As for reliability, the only negative I know about the BAR is that it heats up rather quickly after four rounds, and the chambers are cut to the tight side of the SAAMI specs. I have to full-length resize brass if I want to guarantee perfect functioning with my .30-06 loads in that rifle - almost to the point of getting small-base dies. Commercial domestic ammo is fine, the gun loves Winchester Silvertips. And that heavenly trigger - liability lawyers must not have been a big concern in Belgium in 1969... :D

You have to be careful about Belgium vs. Japan vs. Belgium with these guns. I think Browning lost business when the guns were made in Japan, so they went back to Belgian manufacture. But it isn't what you think - look at the barrel rollmarks, it will say "Made in Belgium, assembled in Portugal" for the later-model BARs. The earliest ones will simply state "Made in Belgium". Kind of like Winchester's return to the pre-'64 Model 70 action, but they never really went back to the original standard.

BluesBear
November 21, 2003, 06:47 PM
Gave up the wife and kept the Belgium BAR.
I admire a man who has his priorities set straight. ;)

Jiles111
November 22, 2003, 09:23 PM
I was wondering the exact same things about the same rifles (7400 and BAR)!! But I dont know anyone who owns one.

I have a older Rem. Woodsmaster 740 in 30-06. I love the gun. Its a good stomping gun. The only problem I ever had with it was a loose barrel, but I tightened the 'Ring" and it went back to normal. You have to think that they only made the 740 between 1955 and 1959 (7400's are newer but look identical on the outside),
I will forewarn you, its not exactly a tack driver, but I have taken deer WAAAY out there with it. Easy 300 yard shot with a 4X scope is no problem with a decent tree for a prop.

cpileri
November 22, 2003, 10:40 PM
I am suprised that this topic generated so much interest!
All great info.
I am still torn, and now must consider the ppossibility of not being able to choose between a Garand and some .308.

Maybe a new 'best 308' topic? I know Fred (you know him, THE Fred) likes the M1A.

Maybe I'll have to work on getting both.
My wish list just keeps growing...
C-

BluesBear
November 22, 2003, 11:04 PM
Garand in .30-06 is great and affordable. Only GI equivalent ammo*. Lots if cheap ammo in clips around right now.

Garand in .308 is great and still affordable. Still have to watch ammo pressures.

M1A in .308 is great but expensive. Mags are getting very pricey.

FAL in .308 is affordable, but be careful of what it is and who assembled it. Be prepared to peak & tweat it at first. Cheapest magazines. Adjustable gas assembly so you can shoot anything in it.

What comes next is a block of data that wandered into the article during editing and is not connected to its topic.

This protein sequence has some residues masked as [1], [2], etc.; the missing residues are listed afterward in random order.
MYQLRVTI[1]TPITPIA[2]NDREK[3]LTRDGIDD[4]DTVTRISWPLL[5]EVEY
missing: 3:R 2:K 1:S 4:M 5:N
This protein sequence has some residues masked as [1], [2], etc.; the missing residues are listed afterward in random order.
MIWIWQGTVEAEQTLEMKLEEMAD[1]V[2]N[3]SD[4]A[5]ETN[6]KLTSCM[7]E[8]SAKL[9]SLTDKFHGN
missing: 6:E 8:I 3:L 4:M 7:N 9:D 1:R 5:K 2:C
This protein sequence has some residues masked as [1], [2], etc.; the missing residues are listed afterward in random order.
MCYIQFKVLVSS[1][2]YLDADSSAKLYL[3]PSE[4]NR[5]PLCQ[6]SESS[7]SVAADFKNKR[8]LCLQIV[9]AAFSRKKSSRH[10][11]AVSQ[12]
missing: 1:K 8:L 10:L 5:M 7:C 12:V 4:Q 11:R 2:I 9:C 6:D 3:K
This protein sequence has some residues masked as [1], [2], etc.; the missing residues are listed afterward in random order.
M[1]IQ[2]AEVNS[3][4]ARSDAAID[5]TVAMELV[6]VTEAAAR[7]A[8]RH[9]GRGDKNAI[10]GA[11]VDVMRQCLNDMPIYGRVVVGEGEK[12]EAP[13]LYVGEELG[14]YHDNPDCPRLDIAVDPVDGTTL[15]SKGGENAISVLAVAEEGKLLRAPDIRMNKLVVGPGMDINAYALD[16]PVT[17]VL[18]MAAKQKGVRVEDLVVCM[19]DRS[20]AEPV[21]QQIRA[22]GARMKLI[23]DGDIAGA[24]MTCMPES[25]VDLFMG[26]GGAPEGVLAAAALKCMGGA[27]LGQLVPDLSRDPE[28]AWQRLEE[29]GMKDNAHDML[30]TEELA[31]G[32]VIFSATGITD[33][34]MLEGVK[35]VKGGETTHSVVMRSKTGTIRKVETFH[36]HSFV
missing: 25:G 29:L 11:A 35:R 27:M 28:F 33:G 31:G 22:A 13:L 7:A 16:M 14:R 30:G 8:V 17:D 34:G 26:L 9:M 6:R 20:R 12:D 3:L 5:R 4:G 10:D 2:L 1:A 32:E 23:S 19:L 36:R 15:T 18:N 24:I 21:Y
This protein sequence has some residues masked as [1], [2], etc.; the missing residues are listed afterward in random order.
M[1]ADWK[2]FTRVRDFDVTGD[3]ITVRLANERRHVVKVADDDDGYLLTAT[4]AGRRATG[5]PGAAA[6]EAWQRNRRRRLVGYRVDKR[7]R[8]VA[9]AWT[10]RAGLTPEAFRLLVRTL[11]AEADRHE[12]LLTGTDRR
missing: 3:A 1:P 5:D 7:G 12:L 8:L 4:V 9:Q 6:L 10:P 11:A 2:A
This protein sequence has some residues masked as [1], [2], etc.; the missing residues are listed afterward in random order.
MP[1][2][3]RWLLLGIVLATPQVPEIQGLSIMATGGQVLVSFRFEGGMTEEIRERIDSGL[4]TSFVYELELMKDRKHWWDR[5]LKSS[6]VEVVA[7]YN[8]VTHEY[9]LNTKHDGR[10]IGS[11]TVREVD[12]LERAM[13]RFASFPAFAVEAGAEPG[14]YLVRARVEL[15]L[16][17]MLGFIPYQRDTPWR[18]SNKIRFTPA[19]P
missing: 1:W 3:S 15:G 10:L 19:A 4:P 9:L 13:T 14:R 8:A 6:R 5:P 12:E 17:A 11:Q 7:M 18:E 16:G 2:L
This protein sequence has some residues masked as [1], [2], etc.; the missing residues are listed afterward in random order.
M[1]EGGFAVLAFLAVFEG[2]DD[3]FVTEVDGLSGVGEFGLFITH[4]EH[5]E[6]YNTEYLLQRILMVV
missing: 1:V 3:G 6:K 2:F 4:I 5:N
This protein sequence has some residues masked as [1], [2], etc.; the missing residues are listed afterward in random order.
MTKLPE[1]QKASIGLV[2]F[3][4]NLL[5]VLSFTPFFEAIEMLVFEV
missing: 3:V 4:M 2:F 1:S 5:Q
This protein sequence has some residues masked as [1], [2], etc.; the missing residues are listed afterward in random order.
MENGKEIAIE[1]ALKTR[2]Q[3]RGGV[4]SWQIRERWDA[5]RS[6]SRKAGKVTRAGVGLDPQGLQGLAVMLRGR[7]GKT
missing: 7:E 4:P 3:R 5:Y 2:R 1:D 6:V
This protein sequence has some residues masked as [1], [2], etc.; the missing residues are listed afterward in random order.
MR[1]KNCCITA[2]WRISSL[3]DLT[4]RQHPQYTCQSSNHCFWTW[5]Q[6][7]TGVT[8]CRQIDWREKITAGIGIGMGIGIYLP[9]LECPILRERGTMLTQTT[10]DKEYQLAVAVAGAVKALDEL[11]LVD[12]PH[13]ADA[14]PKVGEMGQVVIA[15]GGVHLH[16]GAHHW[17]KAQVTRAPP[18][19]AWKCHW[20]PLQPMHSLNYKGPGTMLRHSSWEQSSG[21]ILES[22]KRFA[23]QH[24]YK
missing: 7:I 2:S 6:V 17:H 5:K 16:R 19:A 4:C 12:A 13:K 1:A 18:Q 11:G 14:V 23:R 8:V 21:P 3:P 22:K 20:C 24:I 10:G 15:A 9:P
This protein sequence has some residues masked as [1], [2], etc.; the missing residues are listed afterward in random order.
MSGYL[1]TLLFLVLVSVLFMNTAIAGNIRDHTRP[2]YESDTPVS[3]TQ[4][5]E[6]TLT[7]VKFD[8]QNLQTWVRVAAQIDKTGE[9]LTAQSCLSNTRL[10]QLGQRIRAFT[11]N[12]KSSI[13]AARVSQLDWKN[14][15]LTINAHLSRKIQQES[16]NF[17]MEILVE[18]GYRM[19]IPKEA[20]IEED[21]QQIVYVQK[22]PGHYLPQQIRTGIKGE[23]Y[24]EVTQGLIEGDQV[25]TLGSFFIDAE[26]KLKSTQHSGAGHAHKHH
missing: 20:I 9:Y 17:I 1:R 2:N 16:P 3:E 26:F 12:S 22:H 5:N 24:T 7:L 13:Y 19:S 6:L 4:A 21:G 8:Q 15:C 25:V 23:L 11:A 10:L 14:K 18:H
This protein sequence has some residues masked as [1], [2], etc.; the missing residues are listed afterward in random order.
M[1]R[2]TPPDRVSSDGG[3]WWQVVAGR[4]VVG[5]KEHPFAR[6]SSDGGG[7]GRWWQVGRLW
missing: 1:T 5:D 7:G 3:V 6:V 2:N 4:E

HK91 in .308 is good but EXPENSIVE but don't plan on reloading.

CETME in .308... fauggedaboudit



*There are some mods out there to adjust the operating pressure so commercial ammo can be used. Some like them, some don't. I know one guy who swears by his.
Also it can be modified so you can lock the bolt open and top off a magazine.


just my tuppence. YMMV

Gewehr98
November 22, 2003, 11:19 PM
Maybe a new 'best 308' topic? I know Fred (you know him, THE Fred) likes the M1A.

I peed in Fred's Wheaties once, via email. His "rifleman" diatribe hit a nerve with me, something about AK owners not being useful in a SHTF scenario. Pi$$ed him off so much he had to make a rebuttal on his Shotgun News pages. It wasn't anything personal, considering I own a M14NM, BM-59, 700PSS, and soon a CETME (for non-reloadable or last-ever-loaded brass). But his battlefield tactics, or lack thereof, left something to be desired. it made me wonder if he'd just completely forgotten about intermediate-cartridge weapons in the history of modern warfare.

Don't forget, there is a .308 BAR out there, too, they even sell it with an alloy receiver and black synthetic stock, I think it's called the BAR Lightweight Stalker...

;)

BluesBear
November 22, 2003, 11:41 PM
I like Fred and a lot of what he says has merit.

But, while that hid behind the trees and pick them off one by one deal worked just fine 225 yars ago, there's more to it than that in todays world.

twoblink
November 24, 2003, 11:56 AM
The HK is what I'd like to call "Browning BAR + 40% markup" :D

If you want to try a Garand thumb... try loading a Garand with your lefthand like I do!!:what:

I've seen a guy who was just begging to get a Garand Hand.. He holds the entire clip with the palm of the hand, and tries to shove it in before the breech closes.. He said he's ripped his hand open before.. someone, I find that easy to believe..